One of the advantages to doing gallon batches is that for the ale and wheat yeasts, you can stop fermentation by sticking them in the fridge, as long as you keep them in the fridge. Try to keep them in the 60-65 temp range when fermenting. Depending on which yeast works best with your juice and your taste, you could either do another round of 4-5 gallons to check out other yeasts that are similar, or take the winner and scale it up

If you want to do some sweet sparkling styles and dont want to pasteurize or keg, then get plastic bottles instead of glass. Also, depending on your jugs, you might want to use 6.5 or 7 stoppers instead of 6.

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Old 09-10-2013, 12:10 PM   #5
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cyclman, with ed worts apfelwein is it easy to back sweeten during bottling to carb??

Cville, thanks for the info. I haven't bought my cider yet as it's just a week or two early. It's about a 50-50 chance I will be getting unpasteurized cider right from my orchard. It was my understanding that camden is used with unpasteurized cider by most peopleprior to pitching??

I'm a bit leery of using too many different types of yeast at this point. I was thinking of trying a couple different recipes with similar yeast and cider so the variables are reduced until I find a type of cider I like, at that point I was planning on moving to different yeast types to see how they effect a specific recipe. I was going to use the ec-118 for the apfelwein and the nottingham for ciders.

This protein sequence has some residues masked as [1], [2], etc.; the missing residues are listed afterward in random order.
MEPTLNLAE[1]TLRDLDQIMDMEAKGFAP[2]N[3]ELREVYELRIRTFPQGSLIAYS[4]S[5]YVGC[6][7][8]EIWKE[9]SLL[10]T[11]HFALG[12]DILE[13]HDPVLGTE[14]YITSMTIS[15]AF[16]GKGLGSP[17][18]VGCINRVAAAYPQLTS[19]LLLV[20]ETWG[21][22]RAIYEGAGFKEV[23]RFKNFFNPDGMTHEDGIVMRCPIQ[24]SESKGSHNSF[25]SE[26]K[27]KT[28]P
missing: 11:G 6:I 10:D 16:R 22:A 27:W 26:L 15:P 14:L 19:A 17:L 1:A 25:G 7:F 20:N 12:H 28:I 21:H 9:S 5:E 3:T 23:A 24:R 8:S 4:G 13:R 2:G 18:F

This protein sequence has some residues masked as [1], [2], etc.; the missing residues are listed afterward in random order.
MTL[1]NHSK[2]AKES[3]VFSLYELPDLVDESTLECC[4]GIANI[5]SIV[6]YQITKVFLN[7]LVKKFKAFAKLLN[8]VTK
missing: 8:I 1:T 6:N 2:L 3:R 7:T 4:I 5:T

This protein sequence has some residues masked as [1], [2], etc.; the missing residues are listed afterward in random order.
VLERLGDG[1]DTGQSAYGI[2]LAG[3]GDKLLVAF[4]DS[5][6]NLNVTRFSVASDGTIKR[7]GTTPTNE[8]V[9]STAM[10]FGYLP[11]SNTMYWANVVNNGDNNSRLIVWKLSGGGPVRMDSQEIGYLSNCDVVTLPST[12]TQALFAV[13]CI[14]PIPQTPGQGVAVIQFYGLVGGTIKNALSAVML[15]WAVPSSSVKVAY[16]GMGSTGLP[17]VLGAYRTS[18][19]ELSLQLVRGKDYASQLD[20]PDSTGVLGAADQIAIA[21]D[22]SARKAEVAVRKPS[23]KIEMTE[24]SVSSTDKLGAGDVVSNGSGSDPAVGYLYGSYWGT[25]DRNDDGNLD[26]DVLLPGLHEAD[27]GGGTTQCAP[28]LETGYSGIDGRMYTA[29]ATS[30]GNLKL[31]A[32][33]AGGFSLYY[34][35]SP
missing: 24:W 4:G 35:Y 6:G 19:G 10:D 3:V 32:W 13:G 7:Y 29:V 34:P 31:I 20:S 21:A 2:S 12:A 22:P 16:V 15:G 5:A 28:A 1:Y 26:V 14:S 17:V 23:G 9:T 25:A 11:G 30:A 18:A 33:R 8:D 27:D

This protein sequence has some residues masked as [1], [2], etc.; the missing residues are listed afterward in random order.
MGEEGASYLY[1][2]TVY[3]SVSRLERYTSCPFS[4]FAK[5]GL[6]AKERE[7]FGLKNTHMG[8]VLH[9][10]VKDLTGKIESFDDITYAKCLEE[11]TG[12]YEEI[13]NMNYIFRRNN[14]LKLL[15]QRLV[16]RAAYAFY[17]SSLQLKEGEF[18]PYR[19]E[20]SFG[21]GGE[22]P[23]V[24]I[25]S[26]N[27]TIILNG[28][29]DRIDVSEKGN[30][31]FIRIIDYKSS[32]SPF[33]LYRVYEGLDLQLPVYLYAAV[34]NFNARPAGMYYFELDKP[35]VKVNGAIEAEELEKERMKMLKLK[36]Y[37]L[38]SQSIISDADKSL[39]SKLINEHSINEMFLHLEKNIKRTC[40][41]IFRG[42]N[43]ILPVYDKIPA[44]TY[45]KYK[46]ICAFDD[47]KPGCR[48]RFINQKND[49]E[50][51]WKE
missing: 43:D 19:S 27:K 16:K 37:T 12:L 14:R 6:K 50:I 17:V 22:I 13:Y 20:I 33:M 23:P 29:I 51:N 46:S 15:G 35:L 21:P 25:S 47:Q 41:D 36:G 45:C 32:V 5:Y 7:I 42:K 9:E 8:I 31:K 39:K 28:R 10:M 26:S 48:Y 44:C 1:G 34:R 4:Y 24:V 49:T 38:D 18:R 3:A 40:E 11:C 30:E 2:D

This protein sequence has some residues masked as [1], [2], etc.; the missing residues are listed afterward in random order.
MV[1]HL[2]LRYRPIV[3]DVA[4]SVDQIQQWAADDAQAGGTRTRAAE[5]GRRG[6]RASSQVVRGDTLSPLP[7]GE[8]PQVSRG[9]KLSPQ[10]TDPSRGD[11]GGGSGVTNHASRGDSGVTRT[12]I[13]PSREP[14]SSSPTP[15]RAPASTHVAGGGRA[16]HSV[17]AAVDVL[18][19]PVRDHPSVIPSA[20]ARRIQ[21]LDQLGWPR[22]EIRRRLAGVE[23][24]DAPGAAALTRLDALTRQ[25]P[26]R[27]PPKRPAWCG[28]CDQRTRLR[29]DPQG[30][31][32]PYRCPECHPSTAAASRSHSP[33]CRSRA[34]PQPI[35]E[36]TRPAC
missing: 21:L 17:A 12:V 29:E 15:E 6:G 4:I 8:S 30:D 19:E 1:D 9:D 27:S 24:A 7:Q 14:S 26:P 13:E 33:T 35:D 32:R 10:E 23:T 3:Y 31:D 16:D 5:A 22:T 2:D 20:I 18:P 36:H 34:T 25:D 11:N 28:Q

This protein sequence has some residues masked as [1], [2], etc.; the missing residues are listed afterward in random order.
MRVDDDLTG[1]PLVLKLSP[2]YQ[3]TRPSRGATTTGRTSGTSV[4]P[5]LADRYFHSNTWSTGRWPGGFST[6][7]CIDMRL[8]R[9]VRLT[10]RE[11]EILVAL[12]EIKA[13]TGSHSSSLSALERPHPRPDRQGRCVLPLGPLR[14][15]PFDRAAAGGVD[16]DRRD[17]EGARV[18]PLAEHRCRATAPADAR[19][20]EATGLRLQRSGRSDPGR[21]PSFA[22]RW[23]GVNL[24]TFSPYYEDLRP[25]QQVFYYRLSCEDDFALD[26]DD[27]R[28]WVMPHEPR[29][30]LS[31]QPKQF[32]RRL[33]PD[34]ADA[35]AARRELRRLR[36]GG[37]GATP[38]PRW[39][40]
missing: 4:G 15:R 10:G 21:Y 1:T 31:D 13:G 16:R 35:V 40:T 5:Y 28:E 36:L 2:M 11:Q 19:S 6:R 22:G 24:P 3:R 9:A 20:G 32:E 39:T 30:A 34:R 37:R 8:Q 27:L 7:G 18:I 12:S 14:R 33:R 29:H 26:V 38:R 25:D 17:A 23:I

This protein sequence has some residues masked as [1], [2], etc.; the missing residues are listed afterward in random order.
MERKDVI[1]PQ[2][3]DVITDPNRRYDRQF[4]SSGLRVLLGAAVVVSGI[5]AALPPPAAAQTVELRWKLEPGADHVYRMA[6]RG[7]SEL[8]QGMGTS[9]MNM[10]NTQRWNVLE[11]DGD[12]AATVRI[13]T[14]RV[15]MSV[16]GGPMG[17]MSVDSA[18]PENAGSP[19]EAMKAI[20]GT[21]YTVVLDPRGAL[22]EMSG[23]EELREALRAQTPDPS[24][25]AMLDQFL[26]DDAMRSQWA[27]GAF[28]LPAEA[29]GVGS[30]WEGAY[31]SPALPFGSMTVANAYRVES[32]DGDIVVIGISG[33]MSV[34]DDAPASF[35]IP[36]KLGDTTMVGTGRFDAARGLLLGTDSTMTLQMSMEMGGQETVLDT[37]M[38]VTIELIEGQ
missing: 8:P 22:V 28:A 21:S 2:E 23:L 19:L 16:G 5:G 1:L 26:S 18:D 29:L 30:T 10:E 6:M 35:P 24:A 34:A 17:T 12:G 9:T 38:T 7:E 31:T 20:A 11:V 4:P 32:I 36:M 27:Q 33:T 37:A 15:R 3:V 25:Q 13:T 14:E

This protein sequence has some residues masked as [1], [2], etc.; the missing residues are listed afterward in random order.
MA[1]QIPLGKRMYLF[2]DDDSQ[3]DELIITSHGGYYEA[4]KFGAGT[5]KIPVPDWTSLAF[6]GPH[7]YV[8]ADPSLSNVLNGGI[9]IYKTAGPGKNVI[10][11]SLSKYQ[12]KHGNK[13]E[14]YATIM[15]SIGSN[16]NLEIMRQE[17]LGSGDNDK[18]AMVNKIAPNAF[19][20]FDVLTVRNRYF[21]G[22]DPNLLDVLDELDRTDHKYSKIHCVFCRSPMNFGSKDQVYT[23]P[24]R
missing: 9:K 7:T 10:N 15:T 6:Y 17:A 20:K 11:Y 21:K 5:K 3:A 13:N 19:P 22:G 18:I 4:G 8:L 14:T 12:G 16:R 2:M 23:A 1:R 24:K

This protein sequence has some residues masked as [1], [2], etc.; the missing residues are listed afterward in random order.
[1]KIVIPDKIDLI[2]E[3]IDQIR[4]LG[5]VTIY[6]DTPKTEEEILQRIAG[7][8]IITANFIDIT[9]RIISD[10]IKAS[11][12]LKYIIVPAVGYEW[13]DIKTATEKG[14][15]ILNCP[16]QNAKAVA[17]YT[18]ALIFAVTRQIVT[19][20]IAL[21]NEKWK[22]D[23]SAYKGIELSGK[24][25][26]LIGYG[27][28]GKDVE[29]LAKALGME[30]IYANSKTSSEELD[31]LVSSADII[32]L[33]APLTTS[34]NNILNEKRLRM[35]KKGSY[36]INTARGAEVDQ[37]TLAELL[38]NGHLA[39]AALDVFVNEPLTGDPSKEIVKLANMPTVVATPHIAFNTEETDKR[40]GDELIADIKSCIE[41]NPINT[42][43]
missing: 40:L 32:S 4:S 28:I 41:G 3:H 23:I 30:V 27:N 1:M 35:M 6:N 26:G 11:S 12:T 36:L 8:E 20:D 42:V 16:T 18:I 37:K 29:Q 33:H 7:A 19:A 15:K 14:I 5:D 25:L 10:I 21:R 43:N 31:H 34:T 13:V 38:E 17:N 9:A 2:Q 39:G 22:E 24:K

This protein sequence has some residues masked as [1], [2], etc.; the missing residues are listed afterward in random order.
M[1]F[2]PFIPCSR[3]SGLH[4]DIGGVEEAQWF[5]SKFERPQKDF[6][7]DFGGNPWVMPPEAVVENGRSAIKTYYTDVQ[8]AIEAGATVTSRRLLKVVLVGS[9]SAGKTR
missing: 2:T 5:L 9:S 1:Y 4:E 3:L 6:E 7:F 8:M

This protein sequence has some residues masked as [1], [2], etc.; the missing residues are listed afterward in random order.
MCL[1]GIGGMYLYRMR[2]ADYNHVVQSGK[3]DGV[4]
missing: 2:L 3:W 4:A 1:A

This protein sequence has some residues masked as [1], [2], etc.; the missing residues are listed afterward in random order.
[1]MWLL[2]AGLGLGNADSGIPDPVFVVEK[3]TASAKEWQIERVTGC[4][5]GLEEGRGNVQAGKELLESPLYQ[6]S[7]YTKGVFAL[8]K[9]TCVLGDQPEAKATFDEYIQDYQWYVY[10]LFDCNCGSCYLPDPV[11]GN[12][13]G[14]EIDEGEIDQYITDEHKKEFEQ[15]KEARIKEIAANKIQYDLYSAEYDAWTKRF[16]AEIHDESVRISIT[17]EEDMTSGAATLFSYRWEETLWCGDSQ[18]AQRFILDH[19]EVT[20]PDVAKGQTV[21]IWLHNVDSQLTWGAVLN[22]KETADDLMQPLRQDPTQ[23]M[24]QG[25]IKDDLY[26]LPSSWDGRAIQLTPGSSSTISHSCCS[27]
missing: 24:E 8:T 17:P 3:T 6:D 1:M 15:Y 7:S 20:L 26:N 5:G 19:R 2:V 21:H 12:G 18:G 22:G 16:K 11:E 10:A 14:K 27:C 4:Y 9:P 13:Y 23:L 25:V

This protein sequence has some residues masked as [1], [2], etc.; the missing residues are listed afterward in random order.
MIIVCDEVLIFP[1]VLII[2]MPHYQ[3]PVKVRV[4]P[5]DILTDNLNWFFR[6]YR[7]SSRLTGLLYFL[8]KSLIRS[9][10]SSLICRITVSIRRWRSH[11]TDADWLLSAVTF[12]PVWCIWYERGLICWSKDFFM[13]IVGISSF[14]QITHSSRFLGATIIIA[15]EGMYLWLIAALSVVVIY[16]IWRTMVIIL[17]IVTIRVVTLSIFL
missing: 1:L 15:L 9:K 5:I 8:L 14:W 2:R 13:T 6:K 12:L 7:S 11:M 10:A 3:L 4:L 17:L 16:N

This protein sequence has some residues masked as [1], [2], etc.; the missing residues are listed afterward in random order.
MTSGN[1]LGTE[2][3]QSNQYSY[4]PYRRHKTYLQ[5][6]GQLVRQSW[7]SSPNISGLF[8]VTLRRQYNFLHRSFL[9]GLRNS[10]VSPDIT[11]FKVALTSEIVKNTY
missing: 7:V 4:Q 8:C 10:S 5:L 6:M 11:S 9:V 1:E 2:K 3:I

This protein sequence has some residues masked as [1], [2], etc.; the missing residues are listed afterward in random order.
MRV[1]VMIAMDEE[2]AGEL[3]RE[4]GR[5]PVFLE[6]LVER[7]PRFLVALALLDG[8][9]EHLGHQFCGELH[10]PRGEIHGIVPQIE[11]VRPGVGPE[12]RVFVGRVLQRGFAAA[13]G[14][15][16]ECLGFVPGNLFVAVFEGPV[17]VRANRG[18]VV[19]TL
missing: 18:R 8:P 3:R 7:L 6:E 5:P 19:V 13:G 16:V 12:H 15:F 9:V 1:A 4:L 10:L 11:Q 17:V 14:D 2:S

what kind of plastic bottles would I get?? like old soda bottles??

I was planning to recycle glass gallon wine jugs or if needed use the plastic milk style jugs that the cider comes in. I would prefer glass though.

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Old 09-10-2013, 12:39 PM   #6
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Quote:
It was my understanding that camden is used with unpasteurized cider by most people prior to pitching??
True, but that doesnt mean its necessary. The main advantage with campden is that the cider will age more reliably, but if you're making gallon batches, aging shouldnt be too much of an issue. In the short term, it will impart a bitter taste that takes a few months to fade and ale yeasts do not like it much - so if you are making some test batches to see what you like, campden will interfere with this. Once you have dialed in a recipe that you like and you want it to last for 12 months, campden will be more useful. You could also do two gallons for each yeast - one with and without if you want to taste the effect. If you use good sanitation at the press, you shouldnt need it.

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what kind of plastic bottles would I get?? like old soda bottles??